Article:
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Positronium atom transition - energy of photon

  1. Mar 3, 2010 #1
    1. The problem statement, all variables and given/known data
    Positronium is an atom formed by an electron and a positron. It is similar to the
    hydrogen atom, with the positron replacing the proton. If a positronium atom
    makes a transition from the state n = 3 to a state with n = 1, the energy of the
    photon emitted in this transition is closest to

    3. The attempt at a solution

    what will my proton number Z be in this case?

    E = -13.6eV x Z2 / n2

    but a hydrogen atom's Z = 1, what about the positronium atom? 0?

    state n=3 has -1.511 eV while state 1 has -13.6 eV.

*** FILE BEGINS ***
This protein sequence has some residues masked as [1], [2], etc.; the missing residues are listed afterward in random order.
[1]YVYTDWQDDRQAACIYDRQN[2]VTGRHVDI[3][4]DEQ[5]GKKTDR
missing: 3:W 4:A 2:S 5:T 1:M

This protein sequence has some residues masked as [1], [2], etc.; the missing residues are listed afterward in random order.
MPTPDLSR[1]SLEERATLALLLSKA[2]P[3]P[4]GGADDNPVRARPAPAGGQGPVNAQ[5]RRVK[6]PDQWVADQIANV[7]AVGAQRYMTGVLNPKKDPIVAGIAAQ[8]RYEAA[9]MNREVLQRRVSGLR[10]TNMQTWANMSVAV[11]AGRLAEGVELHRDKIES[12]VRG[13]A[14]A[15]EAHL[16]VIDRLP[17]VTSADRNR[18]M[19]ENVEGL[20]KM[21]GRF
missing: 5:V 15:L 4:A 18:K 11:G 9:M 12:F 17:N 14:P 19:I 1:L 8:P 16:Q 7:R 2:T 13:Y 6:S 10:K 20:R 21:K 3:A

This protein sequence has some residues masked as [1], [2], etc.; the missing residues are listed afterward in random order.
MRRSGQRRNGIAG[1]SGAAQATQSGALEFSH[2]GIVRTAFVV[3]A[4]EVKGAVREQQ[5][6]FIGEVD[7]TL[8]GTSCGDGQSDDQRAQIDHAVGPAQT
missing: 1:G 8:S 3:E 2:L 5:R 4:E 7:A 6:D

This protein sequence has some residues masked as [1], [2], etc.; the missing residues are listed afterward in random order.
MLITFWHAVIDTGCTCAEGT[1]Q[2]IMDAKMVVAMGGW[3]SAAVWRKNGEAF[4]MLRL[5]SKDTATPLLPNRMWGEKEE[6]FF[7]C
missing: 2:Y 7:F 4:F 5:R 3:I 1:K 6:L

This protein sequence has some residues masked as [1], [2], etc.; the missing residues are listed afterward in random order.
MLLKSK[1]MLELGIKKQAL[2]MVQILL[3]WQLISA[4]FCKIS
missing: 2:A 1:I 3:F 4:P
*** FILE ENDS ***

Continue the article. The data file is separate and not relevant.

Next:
but the answer is 6 eV? how is that obtained? i have no idea . thanks for help!
     
  2. jcsd
  3. Mar 3, 2010 #2

    ehild

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    Homework Helper
    Gold Member

    Re: positron?

    The positron and electron have about the same mass. The electron does not revolve around the positron, but both revolve around their common centre of mass. This two-body problem can be treated as the motion of a single body with the reduced mass: mp*me/(mp+me) which is half the mass of the electron. The Rydberg constant is proportional to the mass of the electron: Now it is halved.

    ehild
     
  4. Mar 3, 2010 #3
    Re: positron?

    ah isee.. thank you very much ehild!
     
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